I was very fortunate to participate in the Keepers of the Water conference in Wollaston Lake, northern Saskatchewan, in mid-August. It was my first time to this remote community, which can only be reached by barge/boat or airplane as there are no roads that go directly there. People say the water there is clean enough to drink right out of the lake, which I saw someone doing. The lake, one of Saskatchewan's largest, certainly looked beautiful, though I hesitated to drink from it like the locals.
On Monday January 26th, the series is screening Alanis Obomsawin's new documentary "Trick or Treaty?" at the University of Toronto campus which will be followed by a panel discussing Indigenous rights and activism in Canada. The event is free to the public. Spread the word! Panelists have yet to be determined.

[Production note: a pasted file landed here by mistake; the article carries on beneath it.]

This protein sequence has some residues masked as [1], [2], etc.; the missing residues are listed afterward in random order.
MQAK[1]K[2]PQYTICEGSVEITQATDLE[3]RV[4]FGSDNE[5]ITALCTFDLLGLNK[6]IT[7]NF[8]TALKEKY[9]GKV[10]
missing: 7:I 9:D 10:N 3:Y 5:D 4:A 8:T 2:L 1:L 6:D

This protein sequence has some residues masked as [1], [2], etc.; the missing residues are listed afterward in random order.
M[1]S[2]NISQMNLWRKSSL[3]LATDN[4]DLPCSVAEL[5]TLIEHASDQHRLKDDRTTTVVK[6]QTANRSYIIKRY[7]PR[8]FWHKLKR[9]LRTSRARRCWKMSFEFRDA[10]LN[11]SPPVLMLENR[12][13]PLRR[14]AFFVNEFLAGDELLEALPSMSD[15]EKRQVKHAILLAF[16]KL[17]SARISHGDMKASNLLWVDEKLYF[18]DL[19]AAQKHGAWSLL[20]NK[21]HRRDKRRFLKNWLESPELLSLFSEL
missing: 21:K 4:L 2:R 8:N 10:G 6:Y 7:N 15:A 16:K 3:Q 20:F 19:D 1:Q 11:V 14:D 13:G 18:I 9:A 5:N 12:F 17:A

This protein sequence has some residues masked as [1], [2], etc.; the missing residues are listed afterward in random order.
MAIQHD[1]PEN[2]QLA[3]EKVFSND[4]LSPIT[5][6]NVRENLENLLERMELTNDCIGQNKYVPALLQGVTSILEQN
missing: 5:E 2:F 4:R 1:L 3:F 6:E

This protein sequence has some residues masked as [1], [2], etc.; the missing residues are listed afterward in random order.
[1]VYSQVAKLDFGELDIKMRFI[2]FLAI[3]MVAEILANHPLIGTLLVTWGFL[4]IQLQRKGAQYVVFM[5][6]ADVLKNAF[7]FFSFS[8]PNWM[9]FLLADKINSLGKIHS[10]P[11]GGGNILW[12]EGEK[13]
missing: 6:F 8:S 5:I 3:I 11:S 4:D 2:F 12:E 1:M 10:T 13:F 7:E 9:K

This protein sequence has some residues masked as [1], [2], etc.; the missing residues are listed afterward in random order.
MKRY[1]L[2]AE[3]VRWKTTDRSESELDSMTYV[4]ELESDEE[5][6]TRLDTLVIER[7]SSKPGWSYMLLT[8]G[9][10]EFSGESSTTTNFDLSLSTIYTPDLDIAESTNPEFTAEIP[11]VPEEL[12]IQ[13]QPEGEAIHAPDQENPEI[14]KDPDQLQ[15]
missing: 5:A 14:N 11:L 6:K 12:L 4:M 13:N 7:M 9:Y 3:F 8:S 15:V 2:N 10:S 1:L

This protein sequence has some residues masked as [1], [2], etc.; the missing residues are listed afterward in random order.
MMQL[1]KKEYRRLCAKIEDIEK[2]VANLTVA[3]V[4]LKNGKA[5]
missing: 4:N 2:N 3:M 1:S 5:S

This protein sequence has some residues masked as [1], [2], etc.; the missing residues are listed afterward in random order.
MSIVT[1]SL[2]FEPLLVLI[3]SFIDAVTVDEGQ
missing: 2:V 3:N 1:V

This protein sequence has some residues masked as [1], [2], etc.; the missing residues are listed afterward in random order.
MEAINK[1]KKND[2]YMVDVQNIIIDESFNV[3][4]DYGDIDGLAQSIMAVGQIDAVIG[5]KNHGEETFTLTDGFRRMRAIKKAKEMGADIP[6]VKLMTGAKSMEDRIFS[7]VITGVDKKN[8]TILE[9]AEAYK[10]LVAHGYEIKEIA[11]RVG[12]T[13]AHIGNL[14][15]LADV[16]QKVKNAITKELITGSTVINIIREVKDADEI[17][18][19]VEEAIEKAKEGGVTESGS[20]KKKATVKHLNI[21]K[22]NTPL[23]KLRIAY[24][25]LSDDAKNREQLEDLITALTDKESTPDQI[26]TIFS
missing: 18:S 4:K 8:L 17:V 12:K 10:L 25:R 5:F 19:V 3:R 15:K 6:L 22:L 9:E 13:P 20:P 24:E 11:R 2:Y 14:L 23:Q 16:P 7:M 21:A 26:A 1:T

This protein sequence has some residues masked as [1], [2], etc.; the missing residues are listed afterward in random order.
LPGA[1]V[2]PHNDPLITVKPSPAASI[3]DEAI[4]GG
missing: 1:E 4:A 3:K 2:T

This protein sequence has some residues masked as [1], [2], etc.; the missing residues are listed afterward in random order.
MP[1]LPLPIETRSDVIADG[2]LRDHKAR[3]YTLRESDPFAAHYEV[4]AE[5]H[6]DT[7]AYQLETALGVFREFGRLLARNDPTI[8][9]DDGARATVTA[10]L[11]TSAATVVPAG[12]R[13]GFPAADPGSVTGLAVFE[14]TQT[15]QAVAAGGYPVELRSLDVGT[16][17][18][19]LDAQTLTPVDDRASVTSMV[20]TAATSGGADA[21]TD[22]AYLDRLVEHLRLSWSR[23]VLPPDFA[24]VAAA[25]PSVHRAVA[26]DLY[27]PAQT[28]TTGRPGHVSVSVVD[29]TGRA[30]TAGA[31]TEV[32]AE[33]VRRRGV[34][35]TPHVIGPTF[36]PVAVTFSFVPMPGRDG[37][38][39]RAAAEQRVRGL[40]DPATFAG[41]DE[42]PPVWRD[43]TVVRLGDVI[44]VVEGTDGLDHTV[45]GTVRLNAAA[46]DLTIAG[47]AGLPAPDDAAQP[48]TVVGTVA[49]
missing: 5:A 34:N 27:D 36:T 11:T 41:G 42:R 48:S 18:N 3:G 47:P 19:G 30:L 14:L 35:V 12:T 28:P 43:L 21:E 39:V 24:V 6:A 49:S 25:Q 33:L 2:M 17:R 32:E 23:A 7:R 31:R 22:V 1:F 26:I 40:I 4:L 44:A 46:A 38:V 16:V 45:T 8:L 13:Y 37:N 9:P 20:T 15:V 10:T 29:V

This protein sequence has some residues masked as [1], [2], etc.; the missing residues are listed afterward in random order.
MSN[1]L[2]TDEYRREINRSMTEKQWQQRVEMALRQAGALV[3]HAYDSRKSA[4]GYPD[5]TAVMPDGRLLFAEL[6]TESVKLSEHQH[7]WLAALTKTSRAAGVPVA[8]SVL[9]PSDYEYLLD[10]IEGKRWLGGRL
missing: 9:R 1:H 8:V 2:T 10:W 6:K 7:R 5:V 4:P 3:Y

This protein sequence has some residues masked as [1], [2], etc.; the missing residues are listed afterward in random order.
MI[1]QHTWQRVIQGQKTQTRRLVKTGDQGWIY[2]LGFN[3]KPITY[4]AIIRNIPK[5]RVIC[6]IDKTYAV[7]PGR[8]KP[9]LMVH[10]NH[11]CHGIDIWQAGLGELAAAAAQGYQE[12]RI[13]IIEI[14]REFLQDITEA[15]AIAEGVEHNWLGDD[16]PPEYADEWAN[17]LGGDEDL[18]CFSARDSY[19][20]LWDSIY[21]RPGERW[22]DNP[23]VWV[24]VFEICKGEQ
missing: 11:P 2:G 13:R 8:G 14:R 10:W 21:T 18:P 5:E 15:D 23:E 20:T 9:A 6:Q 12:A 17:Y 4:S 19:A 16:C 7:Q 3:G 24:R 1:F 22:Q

More needs to be done by the government to address the ongoing crisis of Missing and Murdered Indigenous Women in B.C. and the rest of Canada, according to a report released by a human rights group earlier this week.
The Inter-American Commission on Human Rights (IACHR) have been studying the issue since 2012 when the organization held a hearing on "The Situation of Aboriginal Women and Girls in Canada" at the request of the Native Women's Association of Canada (NWAC) and other feminist groups.